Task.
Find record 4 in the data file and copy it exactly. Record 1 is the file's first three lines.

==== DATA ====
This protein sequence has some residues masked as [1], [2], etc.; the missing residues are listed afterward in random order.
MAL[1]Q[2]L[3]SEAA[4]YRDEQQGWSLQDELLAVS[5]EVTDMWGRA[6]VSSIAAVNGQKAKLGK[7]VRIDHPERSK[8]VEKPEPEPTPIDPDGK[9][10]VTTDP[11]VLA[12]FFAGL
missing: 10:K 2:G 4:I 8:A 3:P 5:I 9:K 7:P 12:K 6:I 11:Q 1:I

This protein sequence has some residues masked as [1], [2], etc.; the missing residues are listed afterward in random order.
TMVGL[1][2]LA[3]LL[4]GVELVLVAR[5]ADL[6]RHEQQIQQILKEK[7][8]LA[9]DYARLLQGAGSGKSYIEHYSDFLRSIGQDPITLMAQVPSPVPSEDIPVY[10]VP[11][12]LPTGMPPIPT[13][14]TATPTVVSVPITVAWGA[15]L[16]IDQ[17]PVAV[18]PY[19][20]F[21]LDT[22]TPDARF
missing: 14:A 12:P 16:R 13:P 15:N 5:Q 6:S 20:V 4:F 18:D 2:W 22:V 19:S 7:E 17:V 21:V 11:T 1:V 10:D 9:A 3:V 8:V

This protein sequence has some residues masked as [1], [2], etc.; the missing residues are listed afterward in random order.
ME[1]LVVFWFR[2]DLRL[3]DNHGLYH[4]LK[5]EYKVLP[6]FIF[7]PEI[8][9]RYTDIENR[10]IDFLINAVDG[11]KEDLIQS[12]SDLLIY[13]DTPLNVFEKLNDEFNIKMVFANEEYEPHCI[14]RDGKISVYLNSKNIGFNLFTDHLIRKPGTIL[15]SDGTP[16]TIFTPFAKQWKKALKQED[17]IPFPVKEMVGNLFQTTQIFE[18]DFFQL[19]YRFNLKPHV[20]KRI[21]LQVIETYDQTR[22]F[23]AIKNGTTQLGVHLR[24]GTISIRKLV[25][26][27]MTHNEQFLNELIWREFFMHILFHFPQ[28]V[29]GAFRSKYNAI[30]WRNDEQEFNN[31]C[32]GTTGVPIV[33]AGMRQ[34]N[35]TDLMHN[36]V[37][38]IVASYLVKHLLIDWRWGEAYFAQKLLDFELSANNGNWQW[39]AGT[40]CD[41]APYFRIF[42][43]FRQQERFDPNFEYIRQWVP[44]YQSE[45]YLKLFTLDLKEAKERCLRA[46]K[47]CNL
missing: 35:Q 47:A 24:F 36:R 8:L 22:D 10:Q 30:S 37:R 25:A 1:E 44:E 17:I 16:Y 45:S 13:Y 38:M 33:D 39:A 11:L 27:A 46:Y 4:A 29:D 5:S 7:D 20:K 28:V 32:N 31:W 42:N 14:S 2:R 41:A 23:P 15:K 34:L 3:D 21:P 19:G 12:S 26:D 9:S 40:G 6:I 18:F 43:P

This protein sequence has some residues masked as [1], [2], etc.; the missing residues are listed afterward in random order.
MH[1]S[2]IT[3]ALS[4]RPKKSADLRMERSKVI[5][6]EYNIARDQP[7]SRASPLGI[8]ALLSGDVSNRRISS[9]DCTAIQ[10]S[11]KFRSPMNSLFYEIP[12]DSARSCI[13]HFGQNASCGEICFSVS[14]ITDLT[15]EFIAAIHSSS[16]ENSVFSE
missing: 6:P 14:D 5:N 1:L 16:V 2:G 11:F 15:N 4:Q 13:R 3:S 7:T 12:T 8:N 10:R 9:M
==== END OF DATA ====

This protein sequence has some residues masked as [1], [2], etc.; the missing residues are listed afterward in random order.
MH[1]S[2]IT[3]ALS[4]RPKKSADLRMERSKVI[5][6]EYNIARDQP[7]SRASPLGI[8]ALLSGDVSNRRISS[9]DCTAIQ[10]S[11]KFRSPMNSLFYEIP[12]DSARSCI[13]HFGQNASCGEICFSVS[14]ITDLT[15]EFIAAIHSSS[16]ENSVFSE
missing: 6:P 14:D 5:N 1:L 16:V 2:G 11:F 15:N 4:Q 13:R 3:S 7:T 12:T 8:N 10:R 9:M